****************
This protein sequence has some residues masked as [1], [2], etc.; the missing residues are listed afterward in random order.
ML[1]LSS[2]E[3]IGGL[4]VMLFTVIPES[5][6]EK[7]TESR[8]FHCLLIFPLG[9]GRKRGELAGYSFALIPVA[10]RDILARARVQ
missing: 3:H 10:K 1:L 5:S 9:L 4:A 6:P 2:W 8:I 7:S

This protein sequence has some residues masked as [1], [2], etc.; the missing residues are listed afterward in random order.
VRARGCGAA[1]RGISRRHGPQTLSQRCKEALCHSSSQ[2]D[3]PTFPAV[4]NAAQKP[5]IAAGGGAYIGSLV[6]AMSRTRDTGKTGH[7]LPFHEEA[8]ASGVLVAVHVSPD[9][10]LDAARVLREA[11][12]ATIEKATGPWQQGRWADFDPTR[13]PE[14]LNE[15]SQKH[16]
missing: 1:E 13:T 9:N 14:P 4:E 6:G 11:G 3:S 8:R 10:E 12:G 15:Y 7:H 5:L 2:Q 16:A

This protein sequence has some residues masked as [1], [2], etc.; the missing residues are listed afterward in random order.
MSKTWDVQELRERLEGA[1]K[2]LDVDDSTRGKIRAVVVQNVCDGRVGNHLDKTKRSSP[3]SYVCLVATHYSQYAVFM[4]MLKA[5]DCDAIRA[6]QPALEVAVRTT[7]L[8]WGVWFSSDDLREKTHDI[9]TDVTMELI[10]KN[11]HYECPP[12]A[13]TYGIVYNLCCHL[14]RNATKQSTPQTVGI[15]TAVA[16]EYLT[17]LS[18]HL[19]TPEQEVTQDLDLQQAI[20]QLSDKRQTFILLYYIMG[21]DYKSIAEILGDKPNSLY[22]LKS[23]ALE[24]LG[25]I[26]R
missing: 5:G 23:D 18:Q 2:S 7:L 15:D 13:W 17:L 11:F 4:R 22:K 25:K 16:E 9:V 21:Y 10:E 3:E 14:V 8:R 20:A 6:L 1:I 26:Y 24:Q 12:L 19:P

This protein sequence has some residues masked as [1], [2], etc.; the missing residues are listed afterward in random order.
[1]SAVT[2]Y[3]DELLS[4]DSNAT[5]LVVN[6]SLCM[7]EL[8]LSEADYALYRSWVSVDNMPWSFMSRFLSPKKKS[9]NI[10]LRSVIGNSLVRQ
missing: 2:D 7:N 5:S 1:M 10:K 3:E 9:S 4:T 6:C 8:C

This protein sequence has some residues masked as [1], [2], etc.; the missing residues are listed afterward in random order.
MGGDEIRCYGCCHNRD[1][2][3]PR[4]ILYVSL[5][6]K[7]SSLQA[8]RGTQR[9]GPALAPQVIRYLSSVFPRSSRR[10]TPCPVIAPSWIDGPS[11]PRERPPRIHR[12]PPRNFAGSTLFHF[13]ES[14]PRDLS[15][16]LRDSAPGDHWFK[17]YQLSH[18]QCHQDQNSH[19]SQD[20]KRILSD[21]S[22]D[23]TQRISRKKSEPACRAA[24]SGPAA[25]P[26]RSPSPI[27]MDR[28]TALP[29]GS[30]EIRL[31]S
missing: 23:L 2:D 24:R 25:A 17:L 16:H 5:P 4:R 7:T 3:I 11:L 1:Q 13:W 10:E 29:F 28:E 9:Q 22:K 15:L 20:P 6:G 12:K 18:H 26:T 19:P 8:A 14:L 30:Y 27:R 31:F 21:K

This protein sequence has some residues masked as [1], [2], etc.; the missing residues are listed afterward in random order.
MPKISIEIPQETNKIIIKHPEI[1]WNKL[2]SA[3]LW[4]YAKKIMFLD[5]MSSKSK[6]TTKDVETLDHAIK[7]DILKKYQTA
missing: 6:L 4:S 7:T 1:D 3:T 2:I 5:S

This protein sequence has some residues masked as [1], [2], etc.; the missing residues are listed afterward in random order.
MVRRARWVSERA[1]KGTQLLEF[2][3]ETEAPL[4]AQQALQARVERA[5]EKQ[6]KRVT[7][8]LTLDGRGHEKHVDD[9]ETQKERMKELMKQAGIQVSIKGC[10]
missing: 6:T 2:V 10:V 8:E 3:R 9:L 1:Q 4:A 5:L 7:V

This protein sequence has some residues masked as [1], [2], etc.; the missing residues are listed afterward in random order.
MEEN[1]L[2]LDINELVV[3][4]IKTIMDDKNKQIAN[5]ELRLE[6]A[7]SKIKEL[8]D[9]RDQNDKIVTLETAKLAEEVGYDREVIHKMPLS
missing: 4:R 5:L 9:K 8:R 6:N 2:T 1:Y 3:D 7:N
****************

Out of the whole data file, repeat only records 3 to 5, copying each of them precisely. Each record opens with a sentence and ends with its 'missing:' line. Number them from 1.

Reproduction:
This protein sequence has some residues masked as [1], [2], etc.; the missing residues are listed afterward in random order.
MSKTWDVQELRERLEGA[1]K[2]LDVDDSTRGKIRAVVVQNVCDGRVGNHLDKTKRSSP[3]SYVCLVATHYSQYAVFM[4]MLKA[5]DCDAIRA[6]QPALEVAVRTT[7]L[8]WGVWFSSDDLREKTHDI[9]TDVTMELI[10]KN[11]HYECPP[12]A[13]TYGIVYNLCCHL[14]RNATKQSTPQTVGI[15]TAVA[16]EYLT[17]LS[18]HL[19]TPEQEVTQDLDLQQAI[20]QLSDKRQTFILLYYIMG[21]DYKSIAEILGDKPNSLY[22]LKS[23]ALE[24]LG[25]I[26]R
missing: 5:G 23:D 18:Q 2:S 7:L 15:D 13:W 17:L 11:F 4:R 22:K 25:K 16:E 9:V 21:Y 10:E 3:E 14:V 8:R 20:A 6:L 1:I 26:Y 24:Q 12:L 19:P

This protein sequence has some residues masked as [1], [2], etc.; the missing residues are listed afterward in random order.
[1]SAVT[2]Y[3]DELLS[4]DSNAT[5]LVVN[6]SLCM[7]EL[8]LSEADYALYRSWVSVDNMPWSFMSRFLSPKKKS[9]NI[10]LRSVIGNSLVRQ
missing: 2:D 7:N 5:S 1:M 10:K 3:E 9:S 4:T 6:C 8:C

This protein sequence has some residues masked as [1], [2], etc.; the missing residues are listed afterward in random order.
MGGDEIRCYGCCHNRD[1][2][3]PR[4]ILYVSL[5][6]K[7]SSLQA[8]RGTQR[9]GPALAPQVIRYLSSVFPRSSRR[10]TPCPVIAPSWIDGPS[11]PRERPPRIHR[12]PPRNFAGSTLFHF[13]ES[14]PRDLS[15][16]LRDSAPGDHWFK[17]YQLSH[18]QCHQDQNSH[19]SQD[20]KRILSD[21]S[22]D[23]TQRISRKKSEPACRAA[24]SGPAA[25]P[26]RSPSPI[27]MDR[28]TALP[29]GS[30]EIRL[31]S
missing: 23:L 2:D 24:R 25:A 17:L 16:H 5:P 4:R 7:T 3:I 11:L 1:Q 13:W 10:E 29:F 28:E 9:Q 22:K 15:L 20:P 6:G 12:K 18:H 26:T 19:P 8:A 14:L 30:Y 27:R 31:F 21:K